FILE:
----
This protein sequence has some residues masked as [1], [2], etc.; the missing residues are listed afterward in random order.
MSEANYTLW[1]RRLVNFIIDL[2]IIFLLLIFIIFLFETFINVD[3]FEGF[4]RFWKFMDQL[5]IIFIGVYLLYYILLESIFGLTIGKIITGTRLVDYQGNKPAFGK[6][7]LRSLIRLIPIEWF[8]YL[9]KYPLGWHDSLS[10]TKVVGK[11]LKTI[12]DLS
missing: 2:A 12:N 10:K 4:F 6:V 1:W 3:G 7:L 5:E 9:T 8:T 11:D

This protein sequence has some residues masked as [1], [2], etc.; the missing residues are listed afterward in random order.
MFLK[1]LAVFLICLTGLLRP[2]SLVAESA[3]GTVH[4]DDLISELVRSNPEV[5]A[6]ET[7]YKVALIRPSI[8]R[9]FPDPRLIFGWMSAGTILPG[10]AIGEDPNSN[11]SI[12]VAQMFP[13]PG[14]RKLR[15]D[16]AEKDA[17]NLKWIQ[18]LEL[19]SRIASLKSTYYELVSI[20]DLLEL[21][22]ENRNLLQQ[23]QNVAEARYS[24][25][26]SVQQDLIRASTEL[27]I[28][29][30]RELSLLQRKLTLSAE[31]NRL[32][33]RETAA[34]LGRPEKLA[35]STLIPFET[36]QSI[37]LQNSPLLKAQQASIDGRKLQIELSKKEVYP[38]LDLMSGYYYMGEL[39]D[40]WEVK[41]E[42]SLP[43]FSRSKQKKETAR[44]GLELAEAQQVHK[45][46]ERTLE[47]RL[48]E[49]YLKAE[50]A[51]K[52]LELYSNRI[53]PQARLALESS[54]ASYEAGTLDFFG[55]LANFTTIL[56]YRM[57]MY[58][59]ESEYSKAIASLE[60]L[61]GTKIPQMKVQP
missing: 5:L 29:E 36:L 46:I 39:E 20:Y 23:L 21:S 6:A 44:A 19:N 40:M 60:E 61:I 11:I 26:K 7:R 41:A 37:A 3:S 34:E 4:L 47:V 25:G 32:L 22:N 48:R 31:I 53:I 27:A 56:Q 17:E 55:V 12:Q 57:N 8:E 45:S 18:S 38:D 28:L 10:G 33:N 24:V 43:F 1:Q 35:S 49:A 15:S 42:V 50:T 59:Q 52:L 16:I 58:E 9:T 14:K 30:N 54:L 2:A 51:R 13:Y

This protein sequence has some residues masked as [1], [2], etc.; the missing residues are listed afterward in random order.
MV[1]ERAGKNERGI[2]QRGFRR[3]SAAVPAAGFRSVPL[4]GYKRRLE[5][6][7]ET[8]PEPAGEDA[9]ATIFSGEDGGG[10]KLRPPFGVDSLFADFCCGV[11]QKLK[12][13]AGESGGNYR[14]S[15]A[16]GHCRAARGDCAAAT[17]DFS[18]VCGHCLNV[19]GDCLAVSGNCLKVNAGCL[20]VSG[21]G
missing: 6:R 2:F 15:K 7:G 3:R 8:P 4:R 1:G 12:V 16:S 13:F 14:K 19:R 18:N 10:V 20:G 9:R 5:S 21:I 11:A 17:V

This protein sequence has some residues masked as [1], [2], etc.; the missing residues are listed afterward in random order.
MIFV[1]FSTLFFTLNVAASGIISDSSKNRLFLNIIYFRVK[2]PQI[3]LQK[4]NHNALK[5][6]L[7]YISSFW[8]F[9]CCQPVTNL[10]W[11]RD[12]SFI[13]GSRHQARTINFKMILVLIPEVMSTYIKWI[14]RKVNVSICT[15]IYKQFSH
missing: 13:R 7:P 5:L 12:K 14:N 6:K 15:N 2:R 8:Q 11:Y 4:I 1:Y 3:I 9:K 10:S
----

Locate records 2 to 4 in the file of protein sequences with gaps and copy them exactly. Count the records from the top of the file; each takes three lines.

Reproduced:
This protein sequence has some residues masked as [1], [2], etc.; the missing residues are listed afterward in random order.
MFLK[1]LAVFLICLTGLLRP[2]SLVAESA[3]GTVH[4]DDLISELVRSNPEV[5]A[6]ET[7]YKVALIRPSI[8]R[9]FPDPRLIFGWMSAGTILPG[10]AIGEDPNSN[11]SI[12]VAQMFP[13]PG[14]RKLR[15]D[16]AEKDA[17]NLKWIQ[18]LEL[19]SRIASLKSTYYELVSI[20]DLLEL[21][22]ENRNLLQQ[23]QNVAEARYS[24][25][26]SVQQDLIRASTEL[27]I[28][29][30]RELSLLQRKLTLSAE[31]NRL[32][33]RETAA[34]LGRPEKLA[35]STLIPFET[36]QSI[37]LQNSPLLKAQQASIDGRKLQIELSKKEVYP[38]LDLMSGYYYMGEL[39]D[40]WEVK[41]E[42]SLP[43]FSRSKQKKETAR[44]GLELAEAQQVHK[45][46]ERTLE[47]RL[48]E[49]YLKAE[50]A[51]K[52]LELYSNRI[53]PQARLALESS[54]ASYEAGTLDFFG[55]LANFTTIL[56]YRM[57]MY[58][59]ESEYSKAIASLE[60]L[61]GTKIPQMKVQP
missing: 5:L 29:E 36:L 46:I 39:E 20:Y 23:L 21:S 6:A 44:A 19:N 40:M 60:E 61:I 11:I 26:K 7:R 41:A 37:A 3:S 34:E 4:L 47:V 25:G 32:L 22:N 48:R 31:I 53:I 27:A 56:Q 17:E 55:V 12:Q 57:N 8:E 45:S 18:S 38:D 28:L 10:G 33:N 24:V 43:F 1:Q 35:S 49:A 15:S 42:V 50:T 59:Q 52:L 16:I 58:E 9:T 14:K 30:N 54:L 2:A 51:R 13:Y

This protein sequence has some residues masked as [1], [2], etc.; the missing residues are listed afterward in random order.
MV[1]ERAGKNERGI[2]QRGFRR[3]SAAVPAAGFRSVPL[4]GYKRRLE[5][6][7]ET[8]PEPAGEDA[9]ATIFSGEDGGG[10]KLRPPFGVDSLFADFCCGV[11]QKLK[12][13]AGESGGNYR[14]S[15]A[16]GHCRAARGDCAAAT[17]DFS[18]VCGHCLNV[19]GDCLAVSGNCLKVNAGCL[20]VSG[21]G
missing: 6:R 2:F 15:K 7:G 3:R 8:P 4:R 1:G 12:V 16:S 13:F 14:K 19:R 18:N 10:V 20:G 9:R 5:S 21:I 11:A 17:V

This protein sequence has some residues masked as [1], [2], etc.; the missing residues are listed afterward in random order.
MIFV[1]FSTLFFTLNVAASGIISDSSKNRLFLNIIYFRVK[2]PQI[3]LQK[4]NHNALK[5][6]L[7]YISSFW[8]F[9]CCQPVTNL[10]W[11]RD[12]SFI[13]GSRHQARTINFKMILVLIPEVMSTYIKWI[14]RKVNVSICT[15]IYKQFSH
missing: 13:R 7:P 5:L 12:K 14:N 6:K 15:N 2:R 8:Q 11:Y 4:I 1:Y 3:I 9:K 10:S